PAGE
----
29th Oct2019

‘What Death Leaves Behind’ Review

by Alain Elliott

Stars: Khalil McMillan, Vincent Young, Shaira Barton, Christopher Mann, Erin O’Brien, Johnny Alonso, Alexandra Tydings, Kelly Dowdle, Shaira Barton, Amanda Diaz, Dennis Jeantet, Al Sotto | Written by Chad Morton, Rachel K. Ofori, Scott A. Hamilton, Nico Giampietro | Directed by Scott A. Hamilton


Cellular memory – A parallel hypothesis to body memory positing that memories can be stored outside the brain in all cells. The idea that non-brain tissues can have memories is believed by some who have received organ transplants, though this is considered impossible.

Cellular memory is also the main premise behind What Death Leaves Behind.

For me at least, the idea of cellular memory does seem a little bit silly (I’m sure there’s an episode of The Simpsons about it) and in the wrong hands, trying to make it into a grounded and serious movie it could fall apart completely. But thankfully director Scott A. Hamilton and the rest of his crew do an excellent job at keeping this a very genuine film.

After a kidney transplant the lead character Jake Warren (Khalil McMillan) starts having reoccurring nightmares about the murder of his donor. When they will not stop, they take over his life and he becomes desperate to find the murderer.

The central performance from McMillan is fantastic. Even more surprising is that this is seemingly his second ever acting role (according to IMdB). He is so naturally charismatic and completely believable as Jake, who is quite a likeable character but makes some poor decisions. These decisions don’t necessarily make you dislike him, more make you want him to fix things. The movie works much better as a story about a guy who is losing his mind, and in part it is, but there’s some crazy coincidences and focusing too much on the murder, that makes me think this isn’t exactly what the film-makers intended.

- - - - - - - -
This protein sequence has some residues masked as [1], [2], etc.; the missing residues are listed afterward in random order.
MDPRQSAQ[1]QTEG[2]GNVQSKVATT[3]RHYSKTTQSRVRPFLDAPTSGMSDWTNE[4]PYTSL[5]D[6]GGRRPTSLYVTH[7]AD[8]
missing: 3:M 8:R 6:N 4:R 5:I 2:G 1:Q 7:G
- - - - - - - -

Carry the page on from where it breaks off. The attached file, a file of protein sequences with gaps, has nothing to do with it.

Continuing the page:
Other members of the cast are good too – no-one is poor here but less experienced actors Vincent Young and Shaira Barton were the most impressive, alongside the more veteran actor Christopher Mann who is excellent.

When What Death Leaves Behind is good, it’s very good. There’s some truly emotional scenes that are shot really well, nicely acted and have an impressive musical score. You do care about the main characters and in Jake Warren, the lead character is someone you can easily get emotionally invested in. I wouldn’t say this movie has a happy ending but after a few twists and turns that don’t quite shock or impress the right way, the film at least has a satisfying conclusion.

I was interested to see that this has five different people credited with writing it, which maybe explains where the mixed ideas all get lumped into one film. I feel if the more grounded aspect of a guy not being able to cope with the kidney transplant and struggling with life after it, was kept, then this would have been an even better movie.

But as it is, there’s still plenty to enjoy here. There’s some great scenes, one great performance and now a new director to keep an eye out for. I’ll be checking out whatever Hamilton does next.

*** 3/5


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